What is the role of a Guardian Ad Litem?

By Chuck Roberts
July 18, 2017
What is the role of a Guardian Ad Litem?

In Illinois there's several roles which the judge can designate for someone acting on behalf of a child or children in divorce court. The court can appoint an attorney to provide independent legal counsel for the child and that type of appointment is actually rather rare. We don’t see that terribly often in divorce court.

In Cooke County the court will most likely appoint a child representative. That person will advocate for what the child's representative finds to be in the best interest of the child after reviewing the facts and circumstances of the case. The child representative will generally have the same authority and obligation to participate in the litigation as would an attorney for a party, and has all the powers and investigative role as does a Guardian Ad Litem.

In Dupage County, the court will typically appoint a GAL as a court's own witness. He or she will testify, or submit a written report to the guardian, his or her recommendations in accordance with what they found to be in the best interest of the child. The GAL can be called as a witness by either party or by the court. A GAL can be cross-examined again by the lawyer for either side or by the judge. The cross-examination can relate to either the report, or the recommendations that have been made by the GAL. The GAL is charged by law in investigating the facts of the case and is required to interview not only both of the parents, but the child as well.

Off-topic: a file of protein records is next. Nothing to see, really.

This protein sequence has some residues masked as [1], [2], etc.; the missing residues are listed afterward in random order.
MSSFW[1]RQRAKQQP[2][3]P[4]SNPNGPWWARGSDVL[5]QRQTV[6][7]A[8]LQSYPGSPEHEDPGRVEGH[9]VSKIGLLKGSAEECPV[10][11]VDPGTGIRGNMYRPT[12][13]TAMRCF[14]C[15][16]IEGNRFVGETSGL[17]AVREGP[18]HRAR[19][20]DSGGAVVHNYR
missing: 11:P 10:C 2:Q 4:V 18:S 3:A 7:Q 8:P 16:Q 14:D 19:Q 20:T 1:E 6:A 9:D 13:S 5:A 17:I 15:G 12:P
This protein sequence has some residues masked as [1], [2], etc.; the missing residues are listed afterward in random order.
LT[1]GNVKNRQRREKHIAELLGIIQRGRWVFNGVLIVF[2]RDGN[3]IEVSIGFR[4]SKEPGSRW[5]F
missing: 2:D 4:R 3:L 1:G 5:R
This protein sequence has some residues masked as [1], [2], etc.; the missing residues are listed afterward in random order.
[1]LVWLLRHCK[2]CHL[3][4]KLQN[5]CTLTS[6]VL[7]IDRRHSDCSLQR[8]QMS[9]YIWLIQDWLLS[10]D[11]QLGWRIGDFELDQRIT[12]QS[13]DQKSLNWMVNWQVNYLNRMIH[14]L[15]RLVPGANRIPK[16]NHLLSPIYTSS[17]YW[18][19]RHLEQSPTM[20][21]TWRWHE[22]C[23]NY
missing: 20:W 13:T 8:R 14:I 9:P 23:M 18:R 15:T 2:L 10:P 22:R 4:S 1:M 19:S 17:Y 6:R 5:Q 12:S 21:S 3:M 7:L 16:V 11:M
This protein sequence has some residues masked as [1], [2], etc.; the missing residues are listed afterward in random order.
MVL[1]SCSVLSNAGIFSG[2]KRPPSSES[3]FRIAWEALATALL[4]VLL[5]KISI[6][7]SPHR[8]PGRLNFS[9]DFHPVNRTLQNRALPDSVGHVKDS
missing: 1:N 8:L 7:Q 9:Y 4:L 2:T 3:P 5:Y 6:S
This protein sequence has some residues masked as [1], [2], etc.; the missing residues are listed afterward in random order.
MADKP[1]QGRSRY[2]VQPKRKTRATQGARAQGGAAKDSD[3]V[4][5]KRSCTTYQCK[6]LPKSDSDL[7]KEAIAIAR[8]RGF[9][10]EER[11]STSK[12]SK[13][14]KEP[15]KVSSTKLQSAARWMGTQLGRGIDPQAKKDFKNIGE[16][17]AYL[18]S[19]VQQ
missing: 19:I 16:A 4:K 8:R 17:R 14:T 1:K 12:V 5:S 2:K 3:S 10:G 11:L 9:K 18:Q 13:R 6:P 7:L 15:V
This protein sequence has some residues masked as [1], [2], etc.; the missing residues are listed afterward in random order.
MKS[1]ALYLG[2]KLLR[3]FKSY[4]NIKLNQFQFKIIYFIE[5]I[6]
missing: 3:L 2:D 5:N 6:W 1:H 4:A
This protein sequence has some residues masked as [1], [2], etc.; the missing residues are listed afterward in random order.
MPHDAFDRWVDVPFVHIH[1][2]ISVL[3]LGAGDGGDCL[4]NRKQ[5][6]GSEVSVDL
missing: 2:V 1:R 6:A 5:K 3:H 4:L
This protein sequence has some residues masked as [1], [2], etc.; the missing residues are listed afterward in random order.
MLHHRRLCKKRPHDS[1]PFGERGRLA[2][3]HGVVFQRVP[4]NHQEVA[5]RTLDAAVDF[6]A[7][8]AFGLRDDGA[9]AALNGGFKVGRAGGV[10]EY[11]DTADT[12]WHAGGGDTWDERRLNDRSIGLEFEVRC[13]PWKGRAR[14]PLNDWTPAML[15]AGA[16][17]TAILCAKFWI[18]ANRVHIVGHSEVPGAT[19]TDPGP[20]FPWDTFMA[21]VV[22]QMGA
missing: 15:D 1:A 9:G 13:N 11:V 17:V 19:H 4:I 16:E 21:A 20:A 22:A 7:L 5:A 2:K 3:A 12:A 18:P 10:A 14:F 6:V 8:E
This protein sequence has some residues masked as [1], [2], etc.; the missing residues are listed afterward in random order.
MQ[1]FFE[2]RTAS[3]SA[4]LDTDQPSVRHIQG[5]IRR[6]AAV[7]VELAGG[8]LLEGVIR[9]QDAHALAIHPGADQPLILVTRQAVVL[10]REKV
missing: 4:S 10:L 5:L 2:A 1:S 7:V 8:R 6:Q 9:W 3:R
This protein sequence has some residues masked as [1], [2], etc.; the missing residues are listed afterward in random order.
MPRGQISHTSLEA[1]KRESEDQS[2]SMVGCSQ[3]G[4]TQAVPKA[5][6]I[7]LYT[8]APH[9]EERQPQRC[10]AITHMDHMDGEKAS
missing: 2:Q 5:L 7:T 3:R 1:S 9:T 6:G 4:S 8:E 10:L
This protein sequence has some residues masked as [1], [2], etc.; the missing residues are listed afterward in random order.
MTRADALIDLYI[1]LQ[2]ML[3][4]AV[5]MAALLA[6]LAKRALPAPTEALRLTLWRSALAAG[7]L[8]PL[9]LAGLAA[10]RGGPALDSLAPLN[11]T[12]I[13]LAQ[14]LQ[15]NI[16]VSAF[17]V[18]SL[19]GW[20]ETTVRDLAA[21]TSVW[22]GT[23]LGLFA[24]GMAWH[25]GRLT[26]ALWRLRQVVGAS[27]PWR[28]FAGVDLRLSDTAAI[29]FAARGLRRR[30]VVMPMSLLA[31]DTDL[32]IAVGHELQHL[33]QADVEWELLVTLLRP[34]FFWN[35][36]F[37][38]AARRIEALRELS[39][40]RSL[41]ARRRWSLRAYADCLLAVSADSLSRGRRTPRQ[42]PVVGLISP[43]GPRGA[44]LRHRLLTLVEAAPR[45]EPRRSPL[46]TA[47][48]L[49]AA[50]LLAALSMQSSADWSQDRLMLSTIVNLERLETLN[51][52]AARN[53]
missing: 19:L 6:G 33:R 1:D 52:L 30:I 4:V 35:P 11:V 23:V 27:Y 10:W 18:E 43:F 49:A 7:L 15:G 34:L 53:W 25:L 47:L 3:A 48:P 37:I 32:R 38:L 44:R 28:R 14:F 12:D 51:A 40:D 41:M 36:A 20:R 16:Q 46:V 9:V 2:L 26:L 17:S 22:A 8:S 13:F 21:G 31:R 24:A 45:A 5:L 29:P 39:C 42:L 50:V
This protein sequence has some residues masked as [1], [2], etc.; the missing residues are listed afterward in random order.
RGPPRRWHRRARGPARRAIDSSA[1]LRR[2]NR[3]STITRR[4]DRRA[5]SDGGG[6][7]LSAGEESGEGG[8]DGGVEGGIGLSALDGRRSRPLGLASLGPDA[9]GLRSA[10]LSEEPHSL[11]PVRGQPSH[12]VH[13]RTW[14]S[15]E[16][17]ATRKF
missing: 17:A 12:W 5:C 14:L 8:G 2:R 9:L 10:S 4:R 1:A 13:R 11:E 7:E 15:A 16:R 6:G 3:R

Chuck Roberts is family lawyer at Momkus McCluskey Roberts, LLC, one of the largest law firms in DuPage County, Illinois. To learn more Roberts and his firm, visit his profile or go to www.momlaw.com.

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July 18, 2017
Categories:  Children and Divorce|FAQs

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